US4857392 *Jun 15, 1988Aug 15, 1989Crompton & Knowles CorporationStainblocker and fluorocarbon oil repellents
US5922166 *Feb 1, 1996Jul 13, 1999Donaldson Company, Inc.Immersing acrylic fiber felt in aqueous bath comprising fluoropolymer resin; drying felt impregnated with fluoropolymer and laminating with polytetrafluoroethylene substrate to form filtration material
US6358609Jul 14, 1998Mar 19, 2002Mitsuboshi Belting Ltd.Processed fiber which is bondable to a rubber composition and a power transmission belt incorporating the processed fiber
US7045201May 14, 2003May 16, 2006The Goodyear Tire & Rubber CompanyStarch-modified aqueous adhesive dip, treated yarns therewith and tire having component of rubber composition containing such treated yarns
US7425602Nov 19, 2004Sep 16, 2008Si Group, Inc.Based on phenol where1-40 wt % of the phenolic monomers are alkylphenols; blends for tires, hoses, power/conveyor belts, printing rolls, rubber shoe heels/soles, rubber wringers, automobile floor mats, truck mud flaps, ball mill liners, weather strips and wire belt skim coats; flexibility; adhesion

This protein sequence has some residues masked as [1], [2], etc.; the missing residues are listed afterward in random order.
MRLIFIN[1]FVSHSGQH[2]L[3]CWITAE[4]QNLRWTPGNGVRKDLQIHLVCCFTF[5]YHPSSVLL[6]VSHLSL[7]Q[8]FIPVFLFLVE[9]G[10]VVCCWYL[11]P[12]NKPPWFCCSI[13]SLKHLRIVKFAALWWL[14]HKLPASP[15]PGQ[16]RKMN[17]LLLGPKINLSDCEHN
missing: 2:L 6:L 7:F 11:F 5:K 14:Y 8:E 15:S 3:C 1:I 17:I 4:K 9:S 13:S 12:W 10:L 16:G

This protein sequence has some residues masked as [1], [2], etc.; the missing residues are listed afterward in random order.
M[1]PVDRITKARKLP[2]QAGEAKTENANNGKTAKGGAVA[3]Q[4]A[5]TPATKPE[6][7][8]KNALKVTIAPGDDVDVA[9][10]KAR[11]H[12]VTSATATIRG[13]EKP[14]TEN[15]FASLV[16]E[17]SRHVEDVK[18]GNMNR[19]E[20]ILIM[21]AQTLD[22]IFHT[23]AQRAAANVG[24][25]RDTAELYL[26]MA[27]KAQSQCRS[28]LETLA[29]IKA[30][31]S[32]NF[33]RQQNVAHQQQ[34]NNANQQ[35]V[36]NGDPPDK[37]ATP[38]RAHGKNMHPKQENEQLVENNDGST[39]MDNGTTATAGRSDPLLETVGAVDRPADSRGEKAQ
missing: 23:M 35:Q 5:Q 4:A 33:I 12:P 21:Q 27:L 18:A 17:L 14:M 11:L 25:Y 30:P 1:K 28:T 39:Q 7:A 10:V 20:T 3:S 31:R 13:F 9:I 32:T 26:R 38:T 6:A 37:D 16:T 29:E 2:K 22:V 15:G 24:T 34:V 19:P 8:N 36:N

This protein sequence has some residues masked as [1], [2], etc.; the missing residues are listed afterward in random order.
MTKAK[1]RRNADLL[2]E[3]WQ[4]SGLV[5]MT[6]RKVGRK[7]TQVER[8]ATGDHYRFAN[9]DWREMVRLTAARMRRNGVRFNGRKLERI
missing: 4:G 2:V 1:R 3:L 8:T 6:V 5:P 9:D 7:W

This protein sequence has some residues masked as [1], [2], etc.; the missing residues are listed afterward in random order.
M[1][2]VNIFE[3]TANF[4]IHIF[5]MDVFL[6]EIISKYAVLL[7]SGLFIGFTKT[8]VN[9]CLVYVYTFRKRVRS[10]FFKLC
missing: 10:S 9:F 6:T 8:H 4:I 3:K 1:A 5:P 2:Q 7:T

US7700687Nov 29, 2006Apr 20, 2010Indspec Chemical Corporationa resorcinol resin and at least two different isocyanate compounds; copolymer of phenolic resin and polyurethance; improved adhesion of reinforcing materials to rubber and tire industries; used in fabric dipping for treating fibers, filaments, fabrics or cords to enhance their adhesion to rubber compound
US7705088Nov 29, 2006Apr 27, 2010Indspec Chemical CorporationResorcinol-blocked isocyanate compositions and their applications
US8470930Sep 10, 2008Jun 25, 2013Si Group, Inc.Novolak resins and rubber compositions comprising the same
US20130101821 *Jun 30, 2011Apr 25, 2013Kolon Industries, Inc.Film for tire inner liner and method for manufacturing the same
EP2065220A1 *Nov 25, 2008Jun 3, 2009THE GOODYEAR TIRE & RUBBER COMPANYPneumatic tire
EP2578610A1Nov 17, 2004Apr 10, 2013SI Group, Inc.Novolak resins and rubber compositions comprising the same
Classifications
U.S. Classification428/395, 428/480, 427/407.1, 428/394, 156/910, 428/423.7, 428/477.4, 156/298, 428/423.5, 156/307.5, 428/393, 428/474.4
International ClassificationC08J5/06
Cooperative ClassificationY10S156/91, C08J5/06, C08J2321/00
European ClassificationC08J5/06